After an extended visit to gunville, we are getting back into warriors of antiquity (and I couldn’t be happier about it!)
In this week’s episode the Shaolin Monk faces off against the Maori Warrior in an intriguing clash. Where matchups like ninja vs spartan and gladiator vs apache could be easily fit into the ‘strong vs fast’ box, I don’t believe this match is so readily defined.
A Bit About Maori
The Maori are a native tribe of New Zealand who’s ancestors likely came from the islands of Hawaii. Living alone on the isolated New Zealand islands for thousands of years, the Maori developed a unique and complex culture.
It is said that 12 tribes originally made the journey from Hawaii, and over time, split from each other and spread across New Zealand. In order to keep growing (and keep diversity in their gene pools), they would conquer one another and integrate the women from other tribes into their own. Because of this warring nature, the Maori had to develop sophisticated fighting methods.
Here is a look at a Maori warrior in action (it’s just a lighthearted demo, but still worth seeing):
The Maori method of fighting is surprisingly chinese in nature. They utilize meridian theories and exercise through partner training, kata-like drills, and harsh tests of spirit. Much like other elite warrior castes, only the hardiest and most courageous Maori became true warriors.
One interesting note about the Maori is that they would often eat their fallen opponents. They did this both as a sign of victory and as a form of sustenance on an island that had little in the way of meat.
A Bit About Shaolin
The Shaolin Monks are easily among the most recognizable warriors of all time. In their trademark orange garb they fly around performing remarkable feats.
The Shaolin get their name from the trademark Shaolin Temple where their particular brand of Kung Fu was born. As legend goes, the monk Bodhidharma came from India on an historic pilgrimage when he came across a band of sickly monks praying at the Shaolin Temple. In order to improve their abilities to focus during medititation and perform their day-to-day duties, Bodhidharma taught them body hardening and fighting techniques.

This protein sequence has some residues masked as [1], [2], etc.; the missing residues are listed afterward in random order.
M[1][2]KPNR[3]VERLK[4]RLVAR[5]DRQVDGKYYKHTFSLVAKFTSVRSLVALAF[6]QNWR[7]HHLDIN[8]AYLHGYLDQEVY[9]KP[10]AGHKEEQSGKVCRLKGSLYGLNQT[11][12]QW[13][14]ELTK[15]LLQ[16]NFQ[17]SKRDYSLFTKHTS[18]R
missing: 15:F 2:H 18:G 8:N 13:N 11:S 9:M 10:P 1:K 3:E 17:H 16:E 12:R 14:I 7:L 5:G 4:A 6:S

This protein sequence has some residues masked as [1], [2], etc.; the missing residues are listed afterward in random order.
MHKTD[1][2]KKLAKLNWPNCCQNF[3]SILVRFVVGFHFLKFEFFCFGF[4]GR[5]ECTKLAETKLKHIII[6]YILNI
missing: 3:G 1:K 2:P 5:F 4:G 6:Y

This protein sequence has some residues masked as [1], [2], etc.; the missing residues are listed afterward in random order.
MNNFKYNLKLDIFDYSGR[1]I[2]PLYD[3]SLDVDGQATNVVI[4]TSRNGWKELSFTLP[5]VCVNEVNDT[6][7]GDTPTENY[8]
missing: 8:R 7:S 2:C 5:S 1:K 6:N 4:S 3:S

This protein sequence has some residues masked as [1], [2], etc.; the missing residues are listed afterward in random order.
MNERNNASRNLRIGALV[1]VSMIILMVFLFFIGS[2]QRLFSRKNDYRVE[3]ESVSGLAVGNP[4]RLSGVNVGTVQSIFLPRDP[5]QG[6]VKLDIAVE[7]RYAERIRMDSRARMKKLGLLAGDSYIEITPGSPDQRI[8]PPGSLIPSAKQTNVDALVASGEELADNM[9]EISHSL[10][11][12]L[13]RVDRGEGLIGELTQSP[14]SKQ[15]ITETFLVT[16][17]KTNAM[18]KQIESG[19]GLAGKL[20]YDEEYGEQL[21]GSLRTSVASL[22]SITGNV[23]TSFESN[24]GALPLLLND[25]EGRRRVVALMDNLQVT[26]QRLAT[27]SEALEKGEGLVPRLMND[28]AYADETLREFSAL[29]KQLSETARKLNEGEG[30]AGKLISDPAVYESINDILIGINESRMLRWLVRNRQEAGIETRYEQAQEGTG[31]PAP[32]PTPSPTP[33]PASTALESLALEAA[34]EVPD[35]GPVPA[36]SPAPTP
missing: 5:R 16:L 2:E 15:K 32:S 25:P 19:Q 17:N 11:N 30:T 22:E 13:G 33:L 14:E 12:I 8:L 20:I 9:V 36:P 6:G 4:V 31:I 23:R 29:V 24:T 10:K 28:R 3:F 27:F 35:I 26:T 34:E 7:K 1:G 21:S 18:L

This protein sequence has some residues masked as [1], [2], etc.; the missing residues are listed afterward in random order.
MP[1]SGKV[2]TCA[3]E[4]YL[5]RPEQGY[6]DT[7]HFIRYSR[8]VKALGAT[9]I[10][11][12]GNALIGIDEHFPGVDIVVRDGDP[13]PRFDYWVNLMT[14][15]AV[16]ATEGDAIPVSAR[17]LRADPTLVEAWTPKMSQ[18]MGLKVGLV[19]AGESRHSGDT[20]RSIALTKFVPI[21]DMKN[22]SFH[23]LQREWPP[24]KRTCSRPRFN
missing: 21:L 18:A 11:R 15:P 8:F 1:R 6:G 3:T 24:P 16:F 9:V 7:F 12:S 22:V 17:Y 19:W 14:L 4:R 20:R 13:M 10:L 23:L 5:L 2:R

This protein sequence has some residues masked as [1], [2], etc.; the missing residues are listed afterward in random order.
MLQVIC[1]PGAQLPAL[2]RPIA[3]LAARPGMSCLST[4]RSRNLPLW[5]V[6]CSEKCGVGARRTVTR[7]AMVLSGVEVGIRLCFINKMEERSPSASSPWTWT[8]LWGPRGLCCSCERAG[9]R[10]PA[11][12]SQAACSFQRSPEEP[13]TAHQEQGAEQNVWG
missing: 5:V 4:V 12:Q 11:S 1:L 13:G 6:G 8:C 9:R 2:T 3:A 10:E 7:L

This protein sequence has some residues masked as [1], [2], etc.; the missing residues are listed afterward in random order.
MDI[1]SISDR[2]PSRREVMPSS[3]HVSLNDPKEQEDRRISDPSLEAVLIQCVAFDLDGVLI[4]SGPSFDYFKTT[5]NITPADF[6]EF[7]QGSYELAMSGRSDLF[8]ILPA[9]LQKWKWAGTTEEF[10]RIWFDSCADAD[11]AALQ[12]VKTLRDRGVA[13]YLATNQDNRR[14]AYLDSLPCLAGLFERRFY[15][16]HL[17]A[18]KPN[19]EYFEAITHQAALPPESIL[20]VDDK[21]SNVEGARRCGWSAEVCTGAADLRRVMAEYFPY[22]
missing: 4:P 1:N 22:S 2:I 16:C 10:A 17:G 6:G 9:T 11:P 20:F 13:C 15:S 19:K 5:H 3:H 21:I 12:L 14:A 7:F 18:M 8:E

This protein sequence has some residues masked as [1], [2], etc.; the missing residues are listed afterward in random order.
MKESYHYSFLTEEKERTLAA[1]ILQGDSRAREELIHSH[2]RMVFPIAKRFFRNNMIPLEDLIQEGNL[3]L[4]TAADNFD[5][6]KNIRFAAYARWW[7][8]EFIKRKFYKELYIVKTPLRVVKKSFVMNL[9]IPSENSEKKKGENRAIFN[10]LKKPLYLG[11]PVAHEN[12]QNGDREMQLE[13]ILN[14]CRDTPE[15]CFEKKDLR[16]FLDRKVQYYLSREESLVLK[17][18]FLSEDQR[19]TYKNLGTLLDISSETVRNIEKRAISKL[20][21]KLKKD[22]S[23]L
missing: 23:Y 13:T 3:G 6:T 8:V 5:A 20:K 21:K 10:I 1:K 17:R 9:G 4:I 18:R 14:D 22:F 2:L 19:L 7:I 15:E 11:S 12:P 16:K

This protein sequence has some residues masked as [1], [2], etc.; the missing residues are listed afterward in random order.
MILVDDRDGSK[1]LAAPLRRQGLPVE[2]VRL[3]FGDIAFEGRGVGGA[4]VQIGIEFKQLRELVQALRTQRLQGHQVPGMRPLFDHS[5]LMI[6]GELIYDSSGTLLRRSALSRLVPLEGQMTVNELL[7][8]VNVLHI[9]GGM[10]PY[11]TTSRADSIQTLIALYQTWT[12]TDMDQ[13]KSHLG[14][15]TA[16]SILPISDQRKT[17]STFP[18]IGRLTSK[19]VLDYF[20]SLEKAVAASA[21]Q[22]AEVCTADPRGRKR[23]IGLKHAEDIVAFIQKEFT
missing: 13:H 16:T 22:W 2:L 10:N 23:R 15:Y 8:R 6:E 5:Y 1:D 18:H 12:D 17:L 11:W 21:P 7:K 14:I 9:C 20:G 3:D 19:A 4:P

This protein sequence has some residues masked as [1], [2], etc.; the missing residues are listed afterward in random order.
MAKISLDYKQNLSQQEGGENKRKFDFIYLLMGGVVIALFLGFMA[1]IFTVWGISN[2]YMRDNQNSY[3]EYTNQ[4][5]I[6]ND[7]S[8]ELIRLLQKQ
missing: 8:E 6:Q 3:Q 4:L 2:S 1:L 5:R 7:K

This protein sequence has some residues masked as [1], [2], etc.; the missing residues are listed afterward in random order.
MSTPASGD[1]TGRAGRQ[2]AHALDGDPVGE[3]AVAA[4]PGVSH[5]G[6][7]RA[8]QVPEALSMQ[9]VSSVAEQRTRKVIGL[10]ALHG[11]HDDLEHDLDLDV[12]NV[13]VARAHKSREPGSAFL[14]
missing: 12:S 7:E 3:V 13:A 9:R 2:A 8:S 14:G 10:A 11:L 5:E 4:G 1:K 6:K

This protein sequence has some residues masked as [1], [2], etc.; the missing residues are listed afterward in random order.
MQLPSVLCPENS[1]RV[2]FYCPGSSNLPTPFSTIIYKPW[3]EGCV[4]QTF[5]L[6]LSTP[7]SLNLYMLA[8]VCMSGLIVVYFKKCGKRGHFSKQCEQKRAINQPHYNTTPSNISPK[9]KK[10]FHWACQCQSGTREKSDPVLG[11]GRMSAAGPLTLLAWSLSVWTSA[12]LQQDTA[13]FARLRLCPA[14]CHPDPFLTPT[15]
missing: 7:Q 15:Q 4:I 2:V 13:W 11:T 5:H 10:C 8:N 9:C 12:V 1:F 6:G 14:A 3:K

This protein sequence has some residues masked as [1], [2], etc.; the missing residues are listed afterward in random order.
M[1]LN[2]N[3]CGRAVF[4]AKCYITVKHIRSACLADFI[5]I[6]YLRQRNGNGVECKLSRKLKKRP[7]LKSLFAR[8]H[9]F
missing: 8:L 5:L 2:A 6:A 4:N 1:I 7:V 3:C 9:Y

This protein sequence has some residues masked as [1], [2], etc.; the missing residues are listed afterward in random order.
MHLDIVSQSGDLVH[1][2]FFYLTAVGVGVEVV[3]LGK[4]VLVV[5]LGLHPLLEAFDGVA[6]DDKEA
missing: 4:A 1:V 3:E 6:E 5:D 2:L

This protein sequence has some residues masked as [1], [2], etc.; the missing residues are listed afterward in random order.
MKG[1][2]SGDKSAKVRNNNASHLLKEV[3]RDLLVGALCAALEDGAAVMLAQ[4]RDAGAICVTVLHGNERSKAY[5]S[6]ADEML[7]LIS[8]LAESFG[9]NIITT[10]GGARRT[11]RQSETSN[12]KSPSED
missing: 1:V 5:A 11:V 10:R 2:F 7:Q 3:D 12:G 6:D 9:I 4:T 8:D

Although this mythology has had many holes poked in it, it is the generally accepted story for the beginning of Shaolin.
Now a look at what the monks do:
Shaolin training is famously stark as practitioners are forced to devote their entire being into training. Eating very little and living in spartan conditions, the monks train and perform every day.
The monks have experienced a significant change in the past few decades. Going from religious body to entertainment troupe, the Shaolin lifestyle and goal has become less and less about fighting and more about entertainment.
The Weapons of Maori and Shaolin
If there is one thing the Shaolin have, it is a plethora of weapons. Amongst the most commonly used are the broadsword, straight staff, convenience spade, and whip chain. (see some pictures here).
The Maori, on the other hand, utilize very few weapons. Their focus is on spear (taiaha) or straight staff and club (mere, wahaika, kotiaiti). Maori rarely threw their weapons but could use the spear as a javelin. (see some pictures here).